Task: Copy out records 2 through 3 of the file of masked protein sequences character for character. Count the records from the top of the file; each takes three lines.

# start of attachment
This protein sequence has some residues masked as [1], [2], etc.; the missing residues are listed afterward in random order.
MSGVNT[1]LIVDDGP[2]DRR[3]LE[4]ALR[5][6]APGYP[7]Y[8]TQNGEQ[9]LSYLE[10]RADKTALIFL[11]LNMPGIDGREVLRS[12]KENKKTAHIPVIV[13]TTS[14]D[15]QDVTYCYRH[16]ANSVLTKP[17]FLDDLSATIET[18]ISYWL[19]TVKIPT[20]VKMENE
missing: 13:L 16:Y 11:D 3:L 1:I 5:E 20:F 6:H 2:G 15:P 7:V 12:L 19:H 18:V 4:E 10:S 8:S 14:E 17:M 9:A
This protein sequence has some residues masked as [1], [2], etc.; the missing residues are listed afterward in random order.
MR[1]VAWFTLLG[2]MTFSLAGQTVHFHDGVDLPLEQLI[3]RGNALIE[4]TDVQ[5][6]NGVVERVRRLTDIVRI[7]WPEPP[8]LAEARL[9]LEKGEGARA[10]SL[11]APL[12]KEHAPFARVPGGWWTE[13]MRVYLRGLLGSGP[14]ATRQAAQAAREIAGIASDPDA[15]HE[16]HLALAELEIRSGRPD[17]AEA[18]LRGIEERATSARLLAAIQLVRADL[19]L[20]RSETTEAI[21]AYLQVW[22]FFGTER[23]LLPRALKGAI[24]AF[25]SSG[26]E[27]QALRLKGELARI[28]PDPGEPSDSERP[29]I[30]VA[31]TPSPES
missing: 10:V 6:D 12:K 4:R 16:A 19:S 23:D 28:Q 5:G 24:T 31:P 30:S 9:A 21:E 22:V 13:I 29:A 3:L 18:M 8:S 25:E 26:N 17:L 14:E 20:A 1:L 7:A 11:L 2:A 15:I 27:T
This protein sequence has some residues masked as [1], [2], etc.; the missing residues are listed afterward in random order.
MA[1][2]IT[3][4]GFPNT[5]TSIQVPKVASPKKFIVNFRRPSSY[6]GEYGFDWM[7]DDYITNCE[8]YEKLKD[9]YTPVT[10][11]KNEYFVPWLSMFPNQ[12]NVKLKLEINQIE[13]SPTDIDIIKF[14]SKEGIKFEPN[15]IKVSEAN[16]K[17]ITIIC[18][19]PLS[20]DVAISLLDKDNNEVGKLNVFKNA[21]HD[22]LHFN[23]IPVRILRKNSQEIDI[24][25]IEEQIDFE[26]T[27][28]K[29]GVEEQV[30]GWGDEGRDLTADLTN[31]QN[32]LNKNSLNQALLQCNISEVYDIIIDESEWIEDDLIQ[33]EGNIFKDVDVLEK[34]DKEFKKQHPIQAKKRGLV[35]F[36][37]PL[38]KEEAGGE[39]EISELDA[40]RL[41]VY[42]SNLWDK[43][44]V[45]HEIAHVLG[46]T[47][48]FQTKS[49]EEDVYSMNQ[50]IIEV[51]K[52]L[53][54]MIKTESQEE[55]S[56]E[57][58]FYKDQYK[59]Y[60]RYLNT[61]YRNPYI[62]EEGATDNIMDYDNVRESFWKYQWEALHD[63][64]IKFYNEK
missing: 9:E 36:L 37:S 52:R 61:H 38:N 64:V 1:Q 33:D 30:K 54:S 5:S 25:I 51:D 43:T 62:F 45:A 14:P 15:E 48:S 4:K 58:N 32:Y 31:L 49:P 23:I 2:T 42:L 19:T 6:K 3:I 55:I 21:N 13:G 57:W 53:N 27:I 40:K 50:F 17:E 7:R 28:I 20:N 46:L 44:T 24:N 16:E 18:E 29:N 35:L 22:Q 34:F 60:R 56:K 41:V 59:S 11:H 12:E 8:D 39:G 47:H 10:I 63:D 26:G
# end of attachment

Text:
This protein sequence has some residues masked as [1], [2], etc.; the missing residues are listed afterward in random order.
MR[1]VAWFTLLG[2]MTFSLAGQTVHFHDGVDLPLEQLI[3]RGNALIE[4]TDVQ[5][6]NGVVERVRRLTDIVRI[7]WPEPP[8]LAEARL[9]LEKGEGARA[10]SL[11]APL[12]KEHAPFARVPGGWWTE[13]MRVYLRGLLGSGP[14]ATRQAAQAAREIAGIASDPDA[15]HE[16]HLALAELEIRSGRPD[17]AEA[18]LRGIEERATSARLLAAIQLVRADL[19]L[20]RSETTEAI[21]AYLQVW[22]FFGTER[23]LLPRALKGAI[24]AF[25]SSG[26]E[27]QALRLKGELARI[28]PDPGEPSDSERP[29]I[30]VA[31]TPSPES
missing: 10:V 6:D 12:K 4:R 16:A 19:S 23:D 28:Q 5:G 24:T 31:P 30:S 9:A 21:E 22:V 13:I 29:A 3:L 18:M 8:S 25:E 26:N 17:L 14:E 20:A 1:L 7:A 11:L 2:A 15:I 27:T
This protein sequence has some residues masked as [1], [2], etc.; the missing residues are listed afterward in random order.
MA[1][2]IT[3][4]GFPNT[5]TSIQVPKVASPKKFIVNFRRPSSY[6]GEYGFDWM[7]DDYITNCE[8]YEKLKD[9]YTPVT[10][11]KNEYFVPWLSMFPNQ[12]NVKLKLEINQIE[13]SPTDIDIIKF[14]SKEGIKFEPN[15]IKVSEAN[16]K[17]ITIIC[18][19]PLS[20]DVAISLLDKDNNEVGKLNVFKNA[21]HD[22]LHFN[23]IPVRILRKNSQEIDI[24][25]IEEQIDFE[26]T[27][28]K[29]GVEEQV[30]GWGDEGRDLTADLTN[31]QN[32]LNKNSLNQALLQCNISEVYDIIIDESEWIEDDLIQ[33]EGNIFKDVDVLEK[34]DKEFKKQHPIQAKKRGLV[35]F[36][37]PL[38]KEEAGGE[39]EISELDA[40]RL[41]VY[42]SNLWDK[43][44]V[45]HEIAHVLG[46]T[47][48]FQTKS[49]EEDVYSMNQ[50]IIEV[51]K[52]L[53][54]MIKTESQEE[55]S[56]E[57][58]FYKDQYK[59]Y[60]RYLNT[61]YRNPYI[62]EEGATDNIMDYDNVRESFWKYQWEALHD[63][64]IKFYNEK
missing: 9:E 36:L 37:S 52:R 61:H 38:N 64:V 1:Q 33:D 30:K 54:S 5:S 25:I 51:D 43:T 62:F 45:A 14:P 15:E 48:S 4:K 58:N 32:Y 31:L 49:P 23:I 2:T 42:L 19:T 6:K 3:I 55:I 21:N 13:G 57:W 53:N 27:I 40:K 50:F 17:E 7:R 28:I 20:N 46:L 44:T 24:N 16:E 18:E 29:N 35:L 22:Q 34:F 60:R 56:K 41:V 59:S 11:H 12:E 8:D 39:G 47:H 10:I 63:D 26:G